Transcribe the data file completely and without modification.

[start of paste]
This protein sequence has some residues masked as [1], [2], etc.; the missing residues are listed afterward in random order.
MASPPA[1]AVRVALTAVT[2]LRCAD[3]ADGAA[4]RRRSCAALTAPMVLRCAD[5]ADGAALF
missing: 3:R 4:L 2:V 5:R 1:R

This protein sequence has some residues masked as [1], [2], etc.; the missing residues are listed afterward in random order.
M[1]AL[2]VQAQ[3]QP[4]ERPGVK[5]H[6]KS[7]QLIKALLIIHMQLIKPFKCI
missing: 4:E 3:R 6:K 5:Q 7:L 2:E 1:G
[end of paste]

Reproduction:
This protein sequence has some residues masked as [1], [2], etc.; the missing residues are listed afterward in random order.
MASPPA[1]AVRVALTAVT[2]LRCAD[3]ADGAA[4]RRRSCAALTAPMVLRCAD[5]ADGAALF
missing: 3:R 4:L 2:V 5:R 1:R

This protein sequence has some residues masked as [1], [2], etc.; the missing residues are listed afterward in random order.
M[1]AL[2]VQAQ[3]QP[4]ERPGVK[5]H[6]KS[7]QLIKALLIIHMQLIKPFKCI
missing: 4:E 3:R 6:K 5:Q 7:L 2:E 1:G